The Nagas

Hill Peoples of Northeast India

Project Introduction The Naga Database

manuscript - 'Diary of a Tour in the Naga Hills, 1922-1923' by Henry Balfour

caption: Visit to Swemi: carvings, houses, traps, graves, smoking
medium: diaries
person: Hutton/ J.H.NihuCortot
ethnicgroup: SemaAngami
location: Swemi Chizami (Kezobami)
date: 8.10.1922
person: Balfour/ Henry
date: 1922-1923
person: Pitt Rivers Museum Archive, Oxford
text: Sun. Oct. 8 (
text: Hutton & I with Nihu, the Gaonbura of Kezobami and Cortot (H's Sema boy) visited the SEMA village of SWEMI (an isolated Sema village amid Angami surroundings). The villagers still talk Sema, but have largely adopted Angami customs & intermarry with Angami. There are numerous carved house-fronts (the carvings chiefly of mithan heads & boar's heads in bold relief. We went all round the village & to the gaonbura's house where we drank zu from banana-leaf cups, neatly rolled up with handles. The gaonbura was badly afflicted with bleeding at the nose, & at intervals scraped that organ with a chip picked up from the ground. The village is cleaner than the Angami ones. The houses are divided into two with a transverse partition, the dhan-pounding board & granary-baskets in the front portion; cooking, sleeping & store accomodation in the back compartment. No carved doors to the village entrances, but some houses have slightly-carved doors. The large spring noose-traps (for catching wild-cats etc) were also seen here. A live mouse is tied up on the far side of the trap, when set. At one house a door-post was deeply notched, as a tally of gennas performed. I obtained an ingeniously modelled toy 'percussion' gun, which was given by one of the men. Bamboo threshing-bats, resembling polydactylous hands are used here.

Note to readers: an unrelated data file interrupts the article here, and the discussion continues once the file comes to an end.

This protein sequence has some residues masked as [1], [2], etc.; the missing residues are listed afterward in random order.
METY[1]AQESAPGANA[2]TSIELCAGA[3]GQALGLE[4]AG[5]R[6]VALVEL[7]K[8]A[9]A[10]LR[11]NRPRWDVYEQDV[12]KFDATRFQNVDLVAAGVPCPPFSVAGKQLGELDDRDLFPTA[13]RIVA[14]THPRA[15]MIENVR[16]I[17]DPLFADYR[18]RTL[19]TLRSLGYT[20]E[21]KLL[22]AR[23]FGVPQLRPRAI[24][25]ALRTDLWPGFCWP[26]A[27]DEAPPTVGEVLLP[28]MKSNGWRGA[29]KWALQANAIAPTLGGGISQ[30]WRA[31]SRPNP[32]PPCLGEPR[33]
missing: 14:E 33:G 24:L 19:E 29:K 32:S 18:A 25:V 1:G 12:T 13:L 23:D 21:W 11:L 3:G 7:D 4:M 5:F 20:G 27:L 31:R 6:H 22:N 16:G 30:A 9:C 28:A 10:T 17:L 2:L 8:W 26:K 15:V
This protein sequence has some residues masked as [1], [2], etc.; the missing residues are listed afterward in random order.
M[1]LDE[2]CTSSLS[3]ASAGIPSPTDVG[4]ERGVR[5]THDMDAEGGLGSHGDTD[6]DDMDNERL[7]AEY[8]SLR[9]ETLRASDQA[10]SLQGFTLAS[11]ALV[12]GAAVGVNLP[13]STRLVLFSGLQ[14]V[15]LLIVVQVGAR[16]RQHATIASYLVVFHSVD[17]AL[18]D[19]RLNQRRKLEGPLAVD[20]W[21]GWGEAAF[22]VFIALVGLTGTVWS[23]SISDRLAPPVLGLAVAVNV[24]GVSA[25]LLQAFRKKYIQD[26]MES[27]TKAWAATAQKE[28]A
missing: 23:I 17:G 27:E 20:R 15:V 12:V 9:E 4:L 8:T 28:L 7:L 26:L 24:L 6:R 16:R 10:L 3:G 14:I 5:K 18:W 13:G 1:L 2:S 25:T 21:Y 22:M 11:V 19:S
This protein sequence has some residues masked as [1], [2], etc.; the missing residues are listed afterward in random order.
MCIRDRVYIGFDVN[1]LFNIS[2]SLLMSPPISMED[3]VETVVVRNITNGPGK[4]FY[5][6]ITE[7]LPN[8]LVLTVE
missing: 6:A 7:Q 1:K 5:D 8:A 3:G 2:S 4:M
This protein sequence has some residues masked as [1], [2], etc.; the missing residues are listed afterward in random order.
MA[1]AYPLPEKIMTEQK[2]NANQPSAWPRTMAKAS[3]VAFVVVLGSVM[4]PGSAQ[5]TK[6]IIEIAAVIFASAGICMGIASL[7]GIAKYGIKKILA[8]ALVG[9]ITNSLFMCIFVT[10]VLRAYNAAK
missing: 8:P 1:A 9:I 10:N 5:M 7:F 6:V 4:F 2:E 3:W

text: In the afternoon I had a jungle walk by myself & photo'd a grave with 70 small upright boulders on the stone platform; a tally of deceased's love affairs. It came on to rain heavily, & after standing up under a bamboo clump, I returned to the bungalow. Hutton tried cases on the verandah until it was quite dark. A large crowd of natives attended the 'court'. It was difficult to make them keep silence. Many were smoking reeking pipes with bamboo